Here’s a little secret from fitness pros: We trainers love to walk.
It’s true. When I’m not working with clients or doing my own strength training regimen at the gym, you’ll usually find me at park in Los Angeles, where I’m walking and listening to podcasts. I’m not alone.
“When I seek movement, when I want to work my body, I’m looking at things that feel natural to me,” Charlee Atkins, a trainer and founder of Le Sweat, recently revealed to the Well+Good podcast. “I’m going on a hike, going on a walk, riding my bike around my neighborhood. These little things that you don’t think [of as] movements, but actually are—and are also providing you that physical outlet—are the things that I seek.”
Walking more is crucial to more than just your physical and mental health. It’s an integral part of getting lean. Getting in walks helps you stay active and increase your NEAT (non-exercise activity thermogenesis), which is basically all of your non-exercise movement: Your walks, the movements associated with your chores, the sitting and standing you’re doing while playing with your kids, etc. All of that aids with fat loss. Also, if you’re engaged in other forms of exercise, walking is also a great way to aide in your recovery.
But if walking is your preferred form of exercise, it can be more than just a great NEAT-booster. A proper walking workout can be a real sweaty affair, and an excellent fat burner, to boot.
As my colleagues at ETNT Mind+Body have reported in the past, walking is an excellent way to get lean and lose weight, especially if you’re new to exercise. “Walking is one of the most underrated exercises for weight loss,” trainer and health coach Ryan Hodgson recently explained to Express. “Too often in the mainstream media we are seeing overweight people being pushed toward HIIT (high intensity interval training) workouts, circuits, couch to 5k and much more…. Many of these forms of exercise are much more likely to promote injury. If we could do more to promote walking for weight loss, it would be a huge step in the right direction.”
I confess that I totally agree. If you’d like to walk your way to a lean figure, what follow are four great walking workouts that you can do starting ASAP. So read on, and know that If You Can Walk This Far, You May Live Longer, Says Science.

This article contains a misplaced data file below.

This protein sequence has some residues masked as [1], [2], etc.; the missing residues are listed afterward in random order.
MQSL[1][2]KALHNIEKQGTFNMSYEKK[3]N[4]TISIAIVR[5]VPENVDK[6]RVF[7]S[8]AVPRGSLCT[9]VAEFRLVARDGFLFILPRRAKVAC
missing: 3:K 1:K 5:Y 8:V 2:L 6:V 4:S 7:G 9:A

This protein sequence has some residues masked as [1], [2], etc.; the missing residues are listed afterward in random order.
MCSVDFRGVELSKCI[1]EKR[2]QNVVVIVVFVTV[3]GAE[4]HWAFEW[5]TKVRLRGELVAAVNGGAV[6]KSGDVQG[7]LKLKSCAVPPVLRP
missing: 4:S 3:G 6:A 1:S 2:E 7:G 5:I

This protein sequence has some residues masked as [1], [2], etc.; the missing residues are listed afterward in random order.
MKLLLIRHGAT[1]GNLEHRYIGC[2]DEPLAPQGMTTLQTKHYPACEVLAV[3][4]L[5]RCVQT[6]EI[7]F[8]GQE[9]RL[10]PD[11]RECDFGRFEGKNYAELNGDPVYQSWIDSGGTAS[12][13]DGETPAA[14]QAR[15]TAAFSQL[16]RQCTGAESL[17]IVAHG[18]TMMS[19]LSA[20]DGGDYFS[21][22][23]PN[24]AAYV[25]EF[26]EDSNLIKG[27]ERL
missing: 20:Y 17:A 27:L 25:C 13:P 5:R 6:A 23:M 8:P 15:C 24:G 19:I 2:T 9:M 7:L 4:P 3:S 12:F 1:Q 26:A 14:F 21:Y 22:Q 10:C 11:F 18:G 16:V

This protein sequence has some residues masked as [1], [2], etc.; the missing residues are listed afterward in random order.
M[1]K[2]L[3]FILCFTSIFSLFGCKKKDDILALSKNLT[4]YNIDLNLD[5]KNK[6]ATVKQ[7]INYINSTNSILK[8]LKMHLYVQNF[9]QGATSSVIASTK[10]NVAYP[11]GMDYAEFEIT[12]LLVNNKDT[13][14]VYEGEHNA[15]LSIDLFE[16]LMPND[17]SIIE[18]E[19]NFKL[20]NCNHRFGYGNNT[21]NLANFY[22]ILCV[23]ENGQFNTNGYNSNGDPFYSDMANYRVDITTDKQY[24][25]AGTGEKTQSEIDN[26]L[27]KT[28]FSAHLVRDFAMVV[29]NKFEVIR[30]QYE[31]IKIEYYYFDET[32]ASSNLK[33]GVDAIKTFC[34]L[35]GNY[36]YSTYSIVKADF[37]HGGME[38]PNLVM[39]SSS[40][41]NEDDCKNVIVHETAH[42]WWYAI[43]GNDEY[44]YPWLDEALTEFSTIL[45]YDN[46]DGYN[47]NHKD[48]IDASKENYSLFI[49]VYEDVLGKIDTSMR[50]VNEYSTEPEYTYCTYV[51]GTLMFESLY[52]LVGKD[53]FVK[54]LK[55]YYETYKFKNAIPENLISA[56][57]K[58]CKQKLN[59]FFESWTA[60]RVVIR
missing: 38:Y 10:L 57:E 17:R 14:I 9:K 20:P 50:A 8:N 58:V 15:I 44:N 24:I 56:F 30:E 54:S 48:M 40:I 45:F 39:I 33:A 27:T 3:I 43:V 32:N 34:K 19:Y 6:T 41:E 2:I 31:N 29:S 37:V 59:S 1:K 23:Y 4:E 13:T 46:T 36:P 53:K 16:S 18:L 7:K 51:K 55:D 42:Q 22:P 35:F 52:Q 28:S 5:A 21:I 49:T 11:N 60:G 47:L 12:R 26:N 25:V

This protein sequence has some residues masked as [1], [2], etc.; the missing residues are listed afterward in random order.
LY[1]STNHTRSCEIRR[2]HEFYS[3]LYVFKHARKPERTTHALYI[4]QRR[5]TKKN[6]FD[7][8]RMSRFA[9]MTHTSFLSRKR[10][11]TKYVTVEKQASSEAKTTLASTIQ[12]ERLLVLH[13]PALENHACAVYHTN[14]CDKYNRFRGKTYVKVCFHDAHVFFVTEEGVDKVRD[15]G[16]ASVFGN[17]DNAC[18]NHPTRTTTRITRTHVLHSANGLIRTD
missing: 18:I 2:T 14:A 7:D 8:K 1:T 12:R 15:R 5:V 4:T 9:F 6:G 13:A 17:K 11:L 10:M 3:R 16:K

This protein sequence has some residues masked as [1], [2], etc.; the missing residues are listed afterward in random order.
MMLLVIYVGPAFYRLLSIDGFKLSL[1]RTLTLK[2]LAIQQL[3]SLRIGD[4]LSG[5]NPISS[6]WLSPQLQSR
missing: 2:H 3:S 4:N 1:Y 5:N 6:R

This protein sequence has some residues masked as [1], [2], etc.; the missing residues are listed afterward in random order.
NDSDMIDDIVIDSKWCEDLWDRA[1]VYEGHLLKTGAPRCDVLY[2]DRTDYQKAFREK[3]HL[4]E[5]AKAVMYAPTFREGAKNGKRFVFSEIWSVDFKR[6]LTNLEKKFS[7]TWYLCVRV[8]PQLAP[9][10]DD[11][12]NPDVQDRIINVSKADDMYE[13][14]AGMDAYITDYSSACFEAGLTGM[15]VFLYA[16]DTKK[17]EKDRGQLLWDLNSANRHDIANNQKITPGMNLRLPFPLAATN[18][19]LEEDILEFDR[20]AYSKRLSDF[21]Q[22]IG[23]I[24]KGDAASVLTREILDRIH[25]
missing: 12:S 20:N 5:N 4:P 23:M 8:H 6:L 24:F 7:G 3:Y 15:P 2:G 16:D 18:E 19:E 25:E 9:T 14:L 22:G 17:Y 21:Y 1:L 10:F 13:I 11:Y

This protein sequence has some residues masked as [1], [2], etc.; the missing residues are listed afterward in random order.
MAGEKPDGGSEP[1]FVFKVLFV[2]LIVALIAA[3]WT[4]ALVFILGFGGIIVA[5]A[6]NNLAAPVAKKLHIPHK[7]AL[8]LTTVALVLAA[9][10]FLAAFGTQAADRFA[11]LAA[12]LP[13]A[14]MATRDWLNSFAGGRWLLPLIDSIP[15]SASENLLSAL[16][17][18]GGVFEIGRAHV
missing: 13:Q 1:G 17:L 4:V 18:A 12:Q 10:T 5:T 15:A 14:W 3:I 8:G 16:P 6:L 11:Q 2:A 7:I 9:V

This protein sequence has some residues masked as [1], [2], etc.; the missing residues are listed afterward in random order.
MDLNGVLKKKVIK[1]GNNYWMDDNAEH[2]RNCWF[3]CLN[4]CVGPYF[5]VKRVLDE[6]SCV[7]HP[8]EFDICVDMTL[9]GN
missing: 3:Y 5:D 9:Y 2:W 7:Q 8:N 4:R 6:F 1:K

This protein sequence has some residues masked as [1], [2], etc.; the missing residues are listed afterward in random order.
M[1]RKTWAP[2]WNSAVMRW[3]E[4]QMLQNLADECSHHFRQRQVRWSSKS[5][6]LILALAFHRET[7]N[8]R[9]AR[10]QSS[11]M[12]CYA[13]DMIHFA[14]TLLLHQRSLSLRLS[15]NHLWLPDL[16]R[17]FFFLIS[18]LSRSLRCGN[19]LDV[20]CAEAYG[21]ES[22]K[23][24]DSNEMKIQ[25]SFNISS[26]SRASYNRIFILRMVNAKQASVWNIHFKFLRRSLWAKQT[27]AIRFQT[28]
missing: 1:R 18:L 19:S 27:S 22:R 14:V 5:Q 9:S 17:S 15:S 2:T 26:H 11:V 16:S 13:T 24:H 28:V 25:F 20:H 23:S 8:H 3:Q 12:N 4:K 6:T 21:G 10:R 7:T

Find a loop in your neighborhood or park, and block off 30-60 minutes—whatever you’re comfortable doing. If you’re a beginner, simply warm up with a 5-minute regular-paced walk, and then start walking at a brisk pace—in which you could talk to someone next to you, but you’re too winded to sing to them—and complete as many loops as you can in that time period. It’s important that you walk to time, and not distance. So keep going until your stopwatch says you’re done.
For a more intermediate walk, perform intervals during the same period. Begin with the same 5-minute warm-up. Then walk for 3 minutes at a really fast pace, before walking at a brisk pace for 2 minutes. Continue this pattern throughout the workout.
For a really advanced walk, walk the entirety of your 30-60-minute walk at a brisk pace, but every 5-7 minutes, stop and do 10 squats, 15 pushups, and a 30-second plank. And if you love nothing more than to walk, make sure you’re aware of The Secret Cult Walking Shoe That Walkers Everywhere Are Totally Obsessed With.
Find a local spot in your area—a high-school football stadium, a public park—where there are tons of stairs. Set a timer for 30-45 minutes. There’s nothing fancy or complicated to remember here: Just perform as many laps as you can on the longest trail of stairs you can find. Just remember: Don’t go too fast. All of his climbing will really test your conditioning, so walk at a pace you find manageable. Just keep climbing! (And remember to drink plenty of water.)
Set your treadmill at the highest incline (usually 15 degrees) and set the speed at 2.5-3.0 mph. Walk at this pace and incline for 15-20 minutes and watch your heart rate go up!
Depending on where you may live, there are many hiking trails available to you. Find one and enjoy yourself out in nature. If you’re new to hiking, pick a shorter trail. If you’re more conditioned, pick a trail that is for intermediates and above. For the exercise, if you’re really fit, you can repeat a variation of the workouts I explained in #1 (the City Workout).
However, given that you will be going across different terrains and elevation will be involved, you may wish to bring down the difficulty somewhat—or simply just walk at a brisk pace. That being said, if you’d like to up the intensity, I’d advise you to do 1 minute of really intense walking for every 5 minutes of brisk walking. If you’re winded, take a break. And remember: No matter what your fitness level may be, be sure to bring water and electrolyte packets, as they will come in handy—especially in the warmer weather. And for some great walking tips, see these Secret Tricks for Walking for Exercise, According to Walking Experts.